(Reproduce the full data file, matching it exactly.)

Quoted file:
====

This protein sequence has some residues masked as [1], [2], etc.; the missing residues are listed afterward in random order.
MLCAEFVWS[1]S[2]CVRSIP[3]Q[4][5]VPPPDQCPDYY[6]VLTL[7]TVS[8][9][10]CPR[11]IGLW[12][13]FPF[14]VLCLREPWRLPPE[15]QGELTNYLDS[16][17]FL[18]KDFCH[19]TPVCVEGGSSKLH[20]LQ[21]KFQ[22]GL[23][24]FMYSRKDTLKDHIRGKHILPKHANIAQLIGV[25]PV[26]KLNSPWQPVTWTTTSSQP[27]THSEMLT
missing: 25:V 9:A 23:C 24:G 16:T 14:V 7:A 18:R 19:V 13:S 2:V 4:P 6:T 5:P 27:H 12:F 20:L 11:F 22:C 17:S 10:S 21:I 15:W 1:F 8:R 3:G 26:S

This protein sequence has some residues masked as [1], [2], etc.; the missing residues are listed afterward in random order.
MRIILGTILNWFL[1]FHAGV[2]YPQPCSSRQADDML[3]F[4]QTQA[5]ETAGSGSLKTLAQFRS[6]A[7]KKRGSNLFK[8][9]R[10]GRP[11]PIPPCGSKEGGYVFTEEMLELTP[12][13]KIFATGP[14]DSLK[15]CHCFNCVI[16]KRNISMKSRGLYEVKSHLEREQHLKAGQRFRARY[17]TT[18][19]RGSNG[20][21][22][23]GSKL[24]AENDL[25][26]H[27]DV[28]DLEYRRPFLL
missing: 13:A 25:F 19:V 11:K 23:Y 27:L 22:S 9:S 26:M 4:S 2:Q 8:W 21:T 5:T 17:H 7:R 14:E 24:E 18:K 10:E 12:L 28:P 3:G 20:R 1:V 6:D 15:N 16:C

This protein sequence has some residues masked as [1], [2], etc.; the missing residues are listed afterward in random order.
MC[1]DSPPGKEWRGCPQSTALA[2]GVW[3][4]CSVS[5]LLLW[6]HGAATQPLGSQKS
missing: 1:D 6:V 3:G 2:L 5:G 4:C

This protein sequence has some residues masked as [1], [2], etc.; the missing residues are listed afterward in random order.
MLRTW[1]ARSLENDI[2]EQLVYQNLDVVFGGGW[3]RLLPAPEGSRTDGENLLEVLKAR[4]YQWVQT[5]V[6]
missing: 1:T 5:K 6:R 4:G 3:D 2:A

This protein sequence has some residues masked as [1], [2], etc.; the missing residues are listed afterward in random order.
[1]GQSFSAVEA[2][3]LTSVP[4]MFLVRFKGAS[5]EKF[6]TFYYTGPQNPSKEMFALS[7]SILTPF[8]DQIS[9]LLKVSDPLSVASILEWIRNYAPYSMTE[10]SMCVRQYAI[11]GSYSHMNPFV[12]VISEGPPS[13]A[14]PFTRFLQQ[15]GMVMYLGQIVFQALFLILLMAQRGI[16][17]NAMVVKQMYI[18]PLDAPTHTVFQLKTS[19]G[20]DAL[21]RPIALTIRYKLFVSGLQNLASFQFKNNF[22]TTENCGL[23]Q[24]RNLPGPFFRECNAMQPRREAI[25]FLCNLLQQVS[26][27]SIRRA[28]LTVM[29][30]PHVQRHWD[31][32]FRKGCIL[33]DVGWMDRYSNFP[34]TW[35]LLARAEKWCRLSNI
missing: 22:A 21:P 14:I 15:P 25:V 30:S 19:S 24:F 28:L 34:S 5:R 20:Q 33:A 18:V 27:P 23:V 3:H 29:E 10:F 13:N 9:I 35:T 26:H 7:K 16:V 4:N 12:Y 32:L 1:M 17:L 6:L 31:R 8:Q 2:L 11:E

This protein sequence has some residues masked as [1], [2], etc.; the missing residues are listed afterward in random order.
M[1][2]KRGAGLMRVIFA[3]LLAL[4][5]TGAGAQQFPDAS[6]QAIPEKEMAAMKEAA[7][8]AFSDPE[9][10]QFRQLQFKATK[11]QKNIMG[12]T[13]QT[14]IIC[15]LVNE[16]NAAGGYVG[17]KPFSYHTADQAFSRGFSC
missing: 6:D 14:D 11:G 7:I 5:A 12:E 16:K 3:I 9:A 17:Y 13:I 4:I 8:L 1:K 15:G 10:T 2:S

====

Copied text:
This protein sequence has some residues masked as [1], [2], etc.; the missing residues are listed afterward in random order.
MLCAEFVWS[1]S[2]CVRSIP[3]Q[4][5]VPPPDQCPDYY[6]VLTL[7]TVS[8][9][10]CPR[11]IGLW[12][13]FPF[14]VLCLREPWRLPPE[15]QGELTNYLDS[16][17]FL[18]KDFCH[19]TPVCVEGGSSKLH[20]LQ[21]KFQ[22]GL[23][24]FMYSRKDTLKDHIRGKHILPKHANIAQLIGV[25]PV[26]KLNSPWQPVTWTTTSSQP[27]THSEMLT
missing: 25:V 9:A 23:C 24:G 16:T 14:V 7:A 18:R 19:V 13:S 2:V 4:P 6:T 5:P 27:H 12:F 20:L 11:F 22:C 17:S 10:S 21:I 15:W 1:F 8:R 3:G 26:S

This protein sequence has some residues masked as [1], [2], etc.; the missing residues are listed afterward in random order.
MRIILGTILNWFL[1]FHAGV[2]YPQPCSSRQADDML[3]F[4]QTQA[5]ETAGSGSLKTLAQFRS[6]A[7]KKRGSNLFK[8][9]R[10]GRP[11]PIPPCGSKEGGYVFTEEMLELTP[12][13]KIFATGP[14]DSLK[15]CHCFNCVI[16]KRNISMKSRGLYEVKSHLEREQHLKAGQRFRARY[17]TT[18][19]RGSNG[20][21][22][23]GSKL[24]AENDL[25][26]H[27]DV[28]DLEYRRPFLL
missing: 13:A 25:F 19:V 11:K 23:Y 27:L 22:S 9:S 26:M 4:S 2:Q 8:W 21:T 5:T 17:H 7:R 14:E 24:E 18:K 10:E 12:L 28:P 3:G 20:R 1:V 6:D 15:N 16:C

This protein sequence has some residues masked as [1], [2], etc.; the missing residues are listed afterward in random order.
MC[1]DSPPGKEWRGCPQSTALA[2]GVW[3][4]CSVS[5]LLLW[6]HGAATQPLGSQKS
missing: 1:D 6:V 3:G 2:L 5:G 4:C

This protein sequence has some residues masked as [1], [2], etc.; the missing residues are listed afterward in random order.
MLRTW[1]ARSLENDI[2]EQLVYQNLDVVFGGGW[3]RLLPAPEGSRTDGENLLEVLKAR[4]YQWVQT[5]V[6]
missing: 1:T 5:K 6:R 4:G 3:D 2:A

This protein sequence has some residues masked as [1], [2], etc.; the missing residues are listed afterward in random order.
[1]GQSFSAVEA[2][3]LTSVP[4]MFLVRFKGAS[5]EKF[6]TFYYTGPQNPSKEMFALS[7]SILTPF[8]DQIS[9]LLKVSDPLSVASILEWIRNYAPYSMTE[10]SMCVRQYAI[11]GSYSHMNPFV[12]VISEGPPS[13]A[14]PFTRFLQQ[15]GMVMYLGQIVFQALFLILLMAQRGI[16][17]NAMVVKQMYI[18]PLDAPTHTVFQLKTS[19]G[20]DAL[21]RPIALTIRYKLFVSGLQNLASFQFKNNF[22]TTENCGL[23]Q[24]RNLPGPFFRECNAMQPRREAI[25]FLCNLLQQVS[26][27]SIRRA[28]LTVM[29][30]PHVQRHWD[31][32]FRKGCIL[33]DVGWMDRYSNFP[34]TW[35]LLARAEKWCRLSNI
missing: 22:A 21:P 14:I 15:P 25:V 30:S 19:S 24:F 28:L 34:S 5:R 20:Q 33:A 18:V 27:P 23:V 3:H 29:E 10:F 13:N 9:I 35:T 26:H 7:K 16:V 4:N 12:Y 32:L 1:M 17:L 6:L 31:R 8:Q 2:L 11:E

This protein sequence has some residues masked as [1], [2], etc.; the missing residues are listed afterward in random order.
M[1][2]KRGAGLMRVIFA[3]LLAL[4][5]TGAGAQQFPDAS[6]QAIPEKEMAAMKEAA[7][8]AFSDPE[9][10]QFRQLQFKATK[11]QKNIMG[12]T[13]QT[14]IIC[15]LVNE[16]NAAGGYVG[17]KPFSYHTADQAFSRGFSC
missing: 6:D 14:D 11:G 7:I 5:A 12:E 16:K 3:I 9:A 17:Y 13:I 4:I 8:L 1:K 15:G 10:T 2:S